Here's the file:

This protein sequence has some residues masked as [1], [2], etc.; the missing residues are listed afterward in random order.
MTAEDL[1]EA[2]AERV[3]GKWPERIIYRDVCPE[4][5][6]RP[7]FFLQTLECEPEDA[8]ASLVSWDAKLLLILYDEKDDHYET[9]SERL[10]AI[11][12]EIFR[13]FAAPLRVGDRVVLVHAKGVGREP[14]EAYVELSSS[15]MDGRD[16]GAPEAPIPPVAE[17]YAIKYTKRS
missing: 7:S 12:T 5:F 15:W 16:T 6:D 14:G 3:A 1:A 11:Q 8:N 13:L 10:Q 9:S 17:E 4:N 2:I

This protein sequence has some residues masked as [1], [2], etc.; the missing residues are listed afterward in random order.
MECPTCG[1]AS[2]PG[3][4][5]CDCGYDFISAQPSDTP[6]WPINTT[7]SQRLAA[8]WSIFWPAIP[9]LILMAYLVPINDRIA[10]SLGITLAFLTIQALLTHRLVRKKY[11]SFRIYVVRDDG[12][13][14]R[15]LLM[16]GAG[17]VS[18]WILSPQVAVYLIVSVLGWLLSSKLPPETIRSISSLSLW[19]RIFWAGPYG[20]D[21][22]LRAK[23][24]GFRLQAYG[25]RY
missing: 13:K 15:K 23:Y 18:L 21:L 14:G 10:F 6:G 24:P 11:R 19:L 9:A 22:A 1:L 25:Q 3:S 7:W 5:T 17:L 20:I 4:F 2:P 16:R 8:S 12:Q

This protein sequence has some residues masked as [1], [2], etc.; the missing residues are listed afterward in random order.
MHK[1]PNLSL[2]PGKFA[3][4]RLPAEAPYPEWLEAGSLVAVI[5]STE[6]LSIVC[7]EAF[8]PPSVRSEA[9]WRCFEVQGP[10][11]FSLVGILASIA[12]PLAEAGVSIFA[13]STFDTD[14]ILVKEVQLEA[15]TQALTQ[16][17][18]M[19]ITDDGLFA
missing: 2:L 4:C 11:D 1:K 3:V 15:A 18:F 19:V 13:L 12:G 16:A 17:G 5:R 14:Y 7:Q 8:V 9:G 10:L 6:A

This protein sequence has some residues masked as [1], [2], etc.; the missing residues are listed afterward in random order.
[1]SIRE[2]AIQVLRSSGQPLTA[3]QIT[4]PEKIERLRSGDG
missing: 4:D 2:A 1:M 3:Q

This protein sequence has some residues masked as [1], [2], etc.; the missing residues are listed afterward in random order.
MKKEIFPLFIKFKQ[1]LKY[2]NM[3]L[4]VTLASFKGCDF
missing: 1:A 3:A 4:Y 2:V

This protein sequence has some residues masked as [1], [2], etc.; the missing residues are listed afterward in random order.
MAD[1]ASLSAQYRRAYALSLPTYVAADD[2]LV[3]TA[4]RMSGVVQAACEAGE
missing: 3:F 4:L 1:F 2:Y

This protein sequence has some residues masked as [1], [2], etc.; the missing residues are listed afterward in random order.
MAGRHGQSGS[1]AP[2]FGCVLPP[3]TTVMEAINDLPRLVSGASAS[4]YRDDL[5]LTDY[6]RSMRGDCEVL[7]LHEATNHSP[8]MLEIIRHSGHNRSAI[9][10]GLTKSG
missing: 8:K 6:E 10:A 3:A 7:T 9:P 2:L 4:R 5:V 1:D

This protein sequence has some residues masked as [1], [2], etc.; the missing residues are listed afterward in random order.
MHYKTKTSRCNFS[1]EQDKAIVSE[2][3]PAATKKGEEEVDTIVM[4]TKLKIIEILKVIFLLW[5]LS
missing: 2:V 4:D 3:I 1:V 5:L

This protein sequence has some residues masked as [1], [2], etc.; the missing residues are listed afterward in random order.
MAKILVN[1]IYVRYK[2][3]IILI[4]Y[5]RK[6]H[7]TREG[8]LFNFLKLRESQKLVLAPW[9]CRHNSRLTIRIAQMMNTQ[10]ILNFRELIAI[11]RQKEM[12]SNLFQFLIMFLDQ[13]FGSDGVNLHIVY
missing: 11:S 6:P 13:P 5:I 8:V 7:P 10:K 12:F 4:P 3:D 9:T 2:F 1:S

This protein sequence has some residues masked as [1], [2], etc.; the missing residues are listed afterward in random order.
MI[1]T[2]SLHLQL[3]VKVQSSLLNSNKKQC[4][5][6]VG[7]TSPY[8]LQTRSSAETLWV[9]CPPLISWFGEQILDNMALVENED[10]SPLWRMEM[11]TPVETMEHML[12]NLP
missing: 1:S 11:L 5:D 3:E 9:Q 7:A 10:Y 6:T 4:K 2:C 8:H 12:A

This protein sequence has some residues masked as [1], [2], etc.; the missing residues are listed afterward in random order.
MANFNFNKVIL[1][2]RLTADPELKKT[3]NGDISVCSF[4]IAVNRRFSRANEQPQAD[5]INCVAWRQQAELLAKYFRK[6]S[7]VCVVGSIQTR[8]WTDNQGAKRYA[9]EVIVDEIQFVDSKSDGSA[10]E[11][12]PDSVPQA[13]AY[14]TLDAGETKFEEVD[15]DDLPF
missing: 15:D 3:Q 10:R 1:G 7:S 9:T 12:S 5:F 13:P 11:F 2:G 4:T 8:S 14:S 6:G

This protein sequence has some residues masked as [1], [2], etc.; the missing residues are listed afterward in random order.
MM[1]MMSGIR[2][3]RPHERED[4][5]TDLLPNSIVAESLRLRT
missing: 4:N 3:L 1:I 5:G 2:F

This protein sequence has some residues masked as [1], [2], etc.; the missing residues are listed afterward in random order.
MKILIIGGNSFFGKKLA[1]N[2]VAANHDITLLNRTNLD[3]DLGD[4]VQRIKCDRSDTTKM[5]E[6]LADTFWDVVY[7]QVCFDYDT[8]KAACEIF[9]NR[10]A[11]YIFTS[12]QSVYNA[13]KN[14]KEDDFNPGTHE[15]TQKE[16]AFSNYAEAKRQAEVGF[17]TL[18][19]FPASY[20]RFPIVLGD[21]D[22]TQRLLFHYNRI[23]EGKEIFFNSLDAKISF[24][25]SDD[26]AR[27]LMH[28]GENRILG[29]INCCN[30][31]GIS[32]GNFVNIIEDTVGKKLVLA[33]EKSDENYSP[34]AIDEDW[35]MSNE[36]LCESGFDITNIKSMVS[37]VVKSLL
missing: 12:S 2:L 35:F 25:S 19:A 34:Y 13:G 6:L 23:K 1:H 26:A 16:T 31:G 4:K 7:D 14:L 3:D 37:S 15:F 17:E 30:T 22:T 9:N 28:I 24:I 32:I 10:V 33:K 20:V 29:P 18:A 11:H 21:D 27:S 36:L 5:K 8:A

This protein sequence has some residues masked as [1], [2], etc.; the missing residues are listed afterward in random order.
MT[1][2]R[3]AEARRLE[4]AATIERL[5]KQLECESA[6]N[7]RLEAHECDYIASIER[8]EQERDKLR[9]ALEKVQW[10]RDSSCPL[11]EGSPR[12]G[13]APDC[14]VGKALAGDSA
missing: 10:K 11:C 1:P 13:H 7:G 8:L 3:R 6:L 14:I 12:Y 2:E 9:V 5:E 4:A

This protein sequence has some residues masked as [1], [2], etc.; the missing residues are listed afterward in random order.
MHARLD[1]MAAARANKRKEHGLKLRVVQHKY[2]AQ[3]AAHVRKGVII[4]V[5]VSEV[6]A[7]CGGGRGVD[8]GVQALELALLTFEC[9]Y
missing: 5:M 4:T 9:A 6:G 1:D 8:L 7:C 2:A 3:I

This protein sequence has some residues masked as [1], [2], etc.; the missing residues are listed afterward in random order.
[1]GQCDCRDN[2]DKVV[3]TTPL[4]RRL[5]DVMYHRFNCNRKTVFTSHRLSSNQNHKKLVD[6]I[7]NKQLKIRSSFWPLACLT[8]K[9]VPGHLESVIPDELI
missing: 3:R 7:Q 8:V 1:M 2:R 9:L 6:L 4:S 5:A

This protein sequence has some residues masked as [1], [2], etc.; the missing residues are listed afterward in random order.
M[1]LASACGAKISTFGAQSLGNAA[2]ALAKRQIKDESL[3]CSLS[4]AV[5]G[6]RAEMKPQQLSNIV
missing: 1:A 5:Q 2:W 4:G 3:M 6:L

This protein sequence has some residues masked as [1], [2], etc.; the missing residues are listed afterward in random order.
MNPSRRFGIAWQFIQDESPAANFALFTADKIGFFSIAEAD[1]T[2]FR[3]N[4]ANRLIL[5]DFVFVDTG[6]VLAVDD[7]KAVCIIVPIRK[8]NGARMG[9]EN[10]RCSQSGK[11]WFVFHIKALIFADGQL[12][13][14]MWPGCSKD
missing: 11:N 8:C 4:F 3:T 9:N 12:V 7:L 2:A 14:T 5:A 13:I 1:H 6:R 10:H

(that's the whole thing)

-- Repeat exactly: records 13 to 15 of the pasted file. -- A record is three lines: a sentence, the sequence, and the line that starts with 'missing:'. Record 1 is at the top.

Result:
This protein sequence has some residues masked as [1], [2], etc.; the missing residues are listed afterward in random order.
MKILIIGGNSFFGKKLA[1]N[2]VAANHDITLLNRTNLD[3]DLGD[4]VQRIKCDRSDTTKM[5]E[6]LADTFWDVVY[7]QVCFDYDT[8]KAACEIF[9]NR[10]A[11]YIFTS[12]QSVYNA[13]KN[14]KEDDFNPGTHE[15]TQKE[16]AFSNYAEAKRQAEVGF[17]TL[18][19]FPASY[20]RFPIVLGD[21]D[22]TQRLLFHYNRI[23]EGKEIFFNSLDAKISF[24][25]SDD[26]AR[27]LMH[28]GENRILG[29]INCCN[30][31]GIS[32]GNFVNIIEDTVGKKLVLA[33]EKSDENYSP[34]AIDEDW[35]MSNE[36]LCESGFDITNIKSMVS[37]VVKSLL
missing: 12:S 2:L 35:F 25:S 19:A 34:Y 13:G 6:L 23:K 1:H 26:A 16:T 31:G 4:K 7:D 14:L 3:D 37:S 15:F 17:E 30:T 22:T 9:N 28:I 24:I 32:I 10:V 33:K 20:V 29:P 18:A 11:H 21:D 27:S 36:L 5:K 8:A

This protein sequence has some residues masked as [1], [2], etc.; the missing residues are listed afterward in random order.
MT[1][2]R[3]AEARRLE[4]AATIERL[5]KQLECESA[6]N[7]RLEAHECDYIASIER[8]EQERDKLR[9]ALEKVQW[10]RDSSCPL[11]EGSPR[12]G[13]APDC[14]VGKALAGDSA
missing: 10:K 11:C 1:P 13:H 7:G 8:L 3:R 6:L 14:I 12:Y 2:E 9:V 5:E 4:A

This protein sequence has some residues masked as [1], [2], etc.; the missing residues are listed afterward in random order.
MHARLD[1]MAAARANKRKEHGLKLRVVQHKY[2]AQ[3]AAHVRKGVII[4]V[5]VSEV[6]A[7]CGGGRGVD[8]GVQALELALLTFEC[9]Y
missing: 5:M 4:T 9:A 6:G 1:D 8:L 7:C 2:A 3:I